Hopefully I can just topdress the lawn with some compost or even organic topsoil, when the weather warms up ( its in the 40's in my area ), and reseed, and hopefully the grass will come back!?
Reply to

"Or did you do exactly as you said - which was to create a muddy mess of it and they try to wash the whole thing down the road? I don't have to tell you what a bone-head assinine thing that would be to do".
END ---------
First of all, no need to be rude, and second of all, HUH?????? I NEVER said ANYTHING about washing it down the road!!!!! My driveway is NOT on a hill. The driveway is about 125 feet long and it is flat. The leak happened on the opposite end of the driveway from the road where I park the car, which is about 100 or so plus feet from the road.
Also, what I said was that the driveway is flat, and paved asphalt, but is also old ( don't know WHEN it was paved last ), and the driveway has some cracks and bumps in it. So when it rains or the snow melts, the water were I park my car runs over to the grassy side of the driveway. The oil mixed in with the water, and turned the soil GRAY.
Next, this oil leak happened in December, when it was like 20 degrees outside, and so there was no way I could try to wash it away.
Okay, to answer your questions, I am in the Northeast, and yesterday it was 60 degrees outside. Today its in the 40's with drizzle, and this weekend its suppose to be back up into the high 40's and mid 50's. We have only had about 16 inches of snow for the entire winter, and our BIGGEST storm was a whopping 4 inches. Every other storm was a mere dusting, wet slushy snow, or less than 2 inches.
Yes, I have been using rock salt in the driveway, because when the snow melts off the house roof ( no gutters on driveway side of house ), and it drips down into the driveway, it freezes at night, and turns the driveway into a skating rink.
But yesterday was 60 outside. Today 40's and high 40's and mid 50's for the next week.
NO, the ground is NOT frozen, as it is in the mid 30's at night.
Reply to
Hey Bob,
Thanks for the info. about putting some soil on the oil spot to help dry it out!! Will "Play Sand" work as well?? Because if so, I have a small bag of "Play Sand" leftover, that I could use on the oil spot.
Please let me know?
Reply to
That's kind of what I thought too. Only I didn't think he lent his computer to anyone. :)
I especially liked the opening part:
Did you even try to take a shovel or dust-pan and scoop it up and toss it in the garbage?
You think he'd at least read the post before making an ass of himself.
Reply to
Before doing anything, I'd wait and see if the existing grass is really dead. It's dormant now and maybe it just got some oil residue and dirt on it. It may start growing in Spring just fine. If not, then I'd remove a few inches of the topsoil and apply replacement.
Regarding the oil spill, you did everything I would have done. At this point, the easiest thing to do with the driveway is nothing. The small remaining residue will diminish over time, especially with increasing temp and sun. In a few months the rainbow effect will be gone. If you want to try to fix it immediately, there are products meant to clean oil stains off of asphalt. Look for them in the section of Home Depot or similar where they sell sealcoat products for driveways. How much more effective that is than liquid soap, I can't tell you. You could also put down a thick slurry of your liquid soap and just leave it there for a few days, instead of washing it right off. That may give it more time to penetrate and work on the oil.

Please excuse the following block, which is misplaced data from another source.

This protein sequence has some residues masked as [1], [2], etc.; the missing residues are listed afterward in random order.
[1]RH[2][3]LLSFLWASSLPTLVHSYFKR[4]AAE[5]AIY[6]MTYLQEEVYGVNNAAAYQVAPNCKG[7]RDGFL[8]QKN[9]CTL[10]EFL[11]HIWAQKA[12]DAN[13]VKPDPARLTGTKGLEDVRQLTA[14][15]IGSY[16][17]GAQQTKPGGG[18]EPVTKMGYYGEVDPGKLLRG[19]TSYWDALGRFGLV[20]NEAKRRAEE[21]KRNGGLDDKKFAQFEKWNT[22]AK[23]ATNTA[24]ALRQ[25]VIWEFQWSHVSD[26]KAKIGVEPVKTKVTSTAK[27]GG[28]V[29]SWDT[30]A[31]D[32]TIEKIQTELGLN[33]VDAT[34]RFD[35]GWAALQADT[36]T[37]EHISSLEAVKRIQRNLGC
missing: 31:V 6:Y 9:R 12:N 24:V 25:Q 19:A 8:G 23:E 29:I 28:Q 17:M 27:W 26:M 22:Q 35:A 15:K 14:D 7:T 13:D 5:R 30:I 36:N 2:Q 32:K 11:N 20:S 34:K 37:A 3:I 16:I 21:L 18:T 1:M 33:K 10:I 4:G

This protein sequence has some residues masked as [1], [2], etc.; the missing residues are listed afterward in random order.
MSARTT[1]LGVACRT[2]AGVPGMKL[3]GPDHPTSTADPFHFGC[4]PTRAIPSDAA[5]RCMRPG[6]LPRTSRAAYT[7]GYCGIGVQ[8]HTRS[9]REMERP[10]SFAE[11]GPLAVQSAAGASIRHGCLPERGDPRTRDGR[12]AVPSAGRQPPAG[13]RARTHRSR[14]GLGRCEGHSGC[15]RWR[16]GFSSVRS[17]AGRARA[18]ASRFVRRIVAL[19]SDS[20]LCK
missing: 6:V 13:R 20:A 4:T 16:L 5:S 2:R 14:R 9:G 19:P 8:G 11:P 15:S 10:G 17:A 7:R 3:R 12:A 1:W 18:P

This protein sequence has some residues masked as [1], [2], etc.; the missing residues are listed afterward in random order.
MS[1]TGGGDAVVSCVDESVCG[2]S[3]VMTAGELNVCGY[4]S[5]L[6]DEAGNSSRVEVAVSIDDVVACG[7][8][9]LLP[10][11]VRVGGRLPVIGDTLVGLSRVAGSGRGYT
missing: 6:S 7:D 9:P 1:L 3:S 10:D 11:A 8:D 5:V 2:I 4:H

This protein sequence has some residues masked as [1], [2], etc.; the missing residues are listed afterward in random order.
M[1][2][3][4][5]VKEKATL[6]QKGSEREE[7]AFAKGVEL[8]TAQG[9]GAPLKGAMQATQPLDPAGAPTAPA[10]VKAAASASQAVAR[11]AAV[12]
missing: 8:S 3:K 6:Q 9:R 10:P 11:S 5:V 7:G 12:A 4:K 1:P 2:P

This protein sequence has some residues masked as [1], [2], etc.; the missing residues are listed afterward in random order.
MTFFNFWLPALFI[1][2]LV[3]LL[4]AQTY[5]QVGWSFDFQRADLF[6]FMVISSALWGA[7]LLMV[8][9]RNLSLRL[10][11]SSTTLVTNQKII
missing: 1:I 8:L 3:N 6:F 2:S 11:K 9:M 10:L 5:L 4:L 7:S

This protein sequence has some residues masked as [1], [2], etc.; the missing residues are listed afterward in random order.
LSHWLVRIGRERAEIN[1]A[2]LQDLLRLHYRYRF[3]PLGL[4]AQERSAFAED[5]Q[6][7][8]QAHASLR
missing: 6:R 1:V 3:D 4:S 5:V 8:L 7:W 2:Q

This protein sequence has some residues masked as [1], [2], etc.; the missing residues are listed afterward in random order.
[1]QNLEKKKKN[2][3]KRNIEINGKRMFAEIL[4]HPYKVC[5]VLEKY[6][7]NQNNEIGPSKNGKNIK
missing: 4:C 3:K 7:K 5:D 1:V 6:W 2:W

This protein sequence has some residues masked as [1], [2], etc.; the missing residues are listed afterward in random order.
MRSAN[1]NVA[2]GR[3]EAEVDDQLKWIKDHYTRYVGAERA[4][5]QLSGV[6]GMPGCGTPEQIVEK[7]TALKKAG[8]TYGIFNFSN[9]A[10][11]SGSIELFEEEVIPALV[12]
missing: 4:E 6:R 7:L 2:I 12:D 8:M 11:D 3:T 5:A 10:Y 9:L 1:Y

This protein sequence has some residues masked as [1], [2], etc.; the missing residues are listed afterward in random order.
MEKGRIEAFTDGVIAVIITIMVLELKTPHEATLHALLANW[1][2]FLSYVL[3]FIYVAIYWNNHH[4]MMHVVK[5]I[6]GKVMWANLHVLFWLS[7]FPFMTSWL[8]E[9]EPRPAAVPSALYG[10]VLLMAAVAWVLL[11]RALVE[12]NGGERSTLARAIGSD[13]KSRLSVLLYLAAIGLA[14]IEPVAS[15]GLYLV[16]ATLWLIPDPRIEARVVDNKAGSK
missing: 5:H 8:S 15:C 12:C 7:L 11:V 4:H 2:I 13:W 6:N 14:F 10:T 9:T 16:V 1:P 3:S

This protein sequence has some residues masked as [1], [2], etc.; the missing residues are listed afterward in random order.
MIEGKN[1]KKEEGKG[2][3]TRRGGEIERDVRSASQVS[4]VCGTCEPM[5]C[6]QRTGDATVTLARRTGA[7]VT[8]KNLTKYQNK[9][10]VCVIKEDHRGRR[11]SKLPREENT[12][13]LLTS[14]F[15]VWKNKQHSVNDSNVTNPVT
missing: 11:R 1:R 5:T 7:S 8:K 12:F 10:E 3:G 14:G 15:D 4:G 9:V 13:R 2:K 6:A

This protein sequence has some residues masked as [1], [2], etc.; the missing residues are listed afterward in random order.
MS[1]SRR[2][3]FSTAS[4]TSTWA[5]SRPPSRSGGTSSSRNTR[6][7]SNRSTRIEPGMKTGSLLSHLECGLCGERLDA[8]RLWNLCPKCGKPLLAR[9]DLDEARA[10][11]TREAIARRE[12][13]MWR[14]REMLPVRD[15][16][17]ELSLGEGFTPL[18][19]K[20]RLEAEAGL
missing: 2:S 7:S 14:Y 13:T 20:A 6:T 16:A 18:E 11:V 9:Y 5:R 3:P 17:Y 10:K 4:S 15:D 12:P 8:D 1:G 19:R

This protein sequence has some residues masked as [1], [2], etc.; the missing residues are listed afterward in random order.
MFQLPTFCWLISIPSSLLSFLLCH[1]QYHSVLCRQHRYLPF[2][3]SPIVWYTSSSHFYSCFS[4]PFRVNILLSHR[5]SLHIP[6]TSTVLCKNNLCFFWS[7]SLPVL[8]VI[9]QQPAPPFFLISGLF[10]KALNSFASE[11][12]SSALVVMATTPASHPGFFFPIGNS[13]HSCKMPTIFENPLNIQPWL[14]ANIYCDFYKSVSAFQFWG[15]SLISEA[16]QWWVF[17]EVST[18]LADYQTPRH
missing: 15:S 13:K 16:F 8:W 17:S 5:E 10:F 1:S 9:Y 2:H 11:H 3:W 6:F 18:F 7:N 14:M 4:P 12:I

Reply to
Thanks for the great info, I really do appreciate it!!! Like I asked the another poster "Bob", do you think "Play Sand" would help dry out the oil spot in the driveway?? Because I have about half-a-bag of "Play Sand" left over from the winter??
Reply to
When I said "I tried to wash it away", I DIDN'T mean that I took the garden hose in 20' degree December weather, and washed it into the street and down a storm drain to pollute the towns water!!!!
After I swept up all of the oil soaked "Johnny Cat" kitty litter, and disposed of it in a Black trash bag, and threw it in the garbage can, I put some "DAWN" dishsoap over the oil spot when it was raining, hoping to get rid of it.
I used the "Dawn", because "Dawn" has those commercials saying that "Dawn Dishsoap" is used to clean oil off wildlife animals when there is an oil spill somewhere. So I figured that the "Dawn" would help get rid of the oil spot, but unfortunately its still there.
And because the asphalt driveway is old, there is a rut, where I park my car, and when it rains the rut fills up with oil and rainbow water, and starts going over towards the grassy side of the driveway turning the grass Black, and the soil Grey.
Reply to
Cat litter is by far the common material of choice. But that is to soak up initial spills. You could try, but I doubt it would be of any value in getting the small remaining amount of oil that resides within the surface of the asphalt. That small amount gets lifted out by rain and appears as the sheen you see. Kind of like the drops of oil that are still coming up at Pearl Harbor from the remains of the Arizona. Hopefully your driveway won't go on that long.
Reply to
MICHELLE H. wrote the following:
Sand is not absorbent. You need to get some 'Speedy Dry', or equivalent. Available at your local auto parts store like Autozone, Advance, etc. It is made to soak up garage floor spills.